I'm pleased to hear folks talking felt. In my experience, felt is what I would call the best of the worst material you can choose for a platen face. I've tried layering, but for me it was too inconsistent...as one layer would wear into the next, there is a marked difference in the wear, and any "joint" between layers tends to make "worm tracks" on whatever you're grinding. I settled on a single piece of 1/2" thick "soft" felt from McMaster-Carr. That was before the rotary platen came along.

I've tried a bunch of different things for convex grinding over my career, and to be completely frank, nothing works well, or for very long, EXCEPT.... a rotary platen. It's a bummer that a rotary platen cost so much, but if you're intent is to do a significant amount of convex grinding, it will pay for itself in the frustration it prevents.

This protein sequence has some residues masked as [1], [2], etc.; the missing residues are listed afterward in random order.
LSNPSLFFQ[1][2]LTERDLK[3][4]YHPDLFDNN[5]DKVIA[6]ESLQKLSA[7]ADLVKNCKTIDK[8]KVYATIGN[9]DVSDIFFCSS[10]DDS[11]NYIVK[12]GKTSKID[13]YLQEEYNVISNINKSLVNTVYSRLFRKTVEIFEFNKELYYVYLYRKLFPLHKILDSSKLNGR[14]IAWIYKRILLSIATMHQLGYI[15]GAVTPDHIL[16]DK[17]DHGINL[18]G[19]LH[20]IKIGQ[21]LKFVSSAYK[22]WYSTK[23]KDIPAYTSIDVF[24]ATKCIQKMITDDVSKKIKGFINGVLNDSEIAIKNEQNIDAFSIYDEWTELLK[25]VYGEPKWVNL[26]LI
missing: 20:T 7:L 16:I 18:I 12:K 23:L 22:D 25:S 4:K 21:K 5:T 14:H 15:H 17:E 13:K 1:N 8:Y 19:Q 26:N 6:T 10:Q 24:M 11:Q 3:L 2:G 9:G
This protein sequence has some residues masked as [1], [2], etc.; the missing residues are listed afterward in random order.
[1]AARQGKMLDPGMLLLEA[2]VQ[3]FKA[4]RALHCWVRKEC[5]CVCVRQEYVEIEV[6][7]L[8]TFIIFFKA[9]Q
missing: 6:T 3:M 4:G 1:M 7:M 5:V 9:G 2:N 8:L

Here's the 1/2 felt glued to a platen face...
IMG-5868.jpg


All of my grinder platens are setup so that I can easily change the "face plates".... just held by two 7/16" bolts.... (just came back and re-read my post... That should have said 1/4" bolts! It the heads that are 7/16"...GEEZ my brain is toast.) the following is the glass faced platen that is what I use about 99% of the time.... then the felt platen face mounted. Trust me, IF you choose to go the felt route, you want it sticking out that much. ;)

IMG-5875.jpg


IMG-5874.jpg


IMG-5876.jpg



As John mentioned below, my felt platen has been around forever.... but never gets used.
 
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J. Doyle

Dealer - Purveyor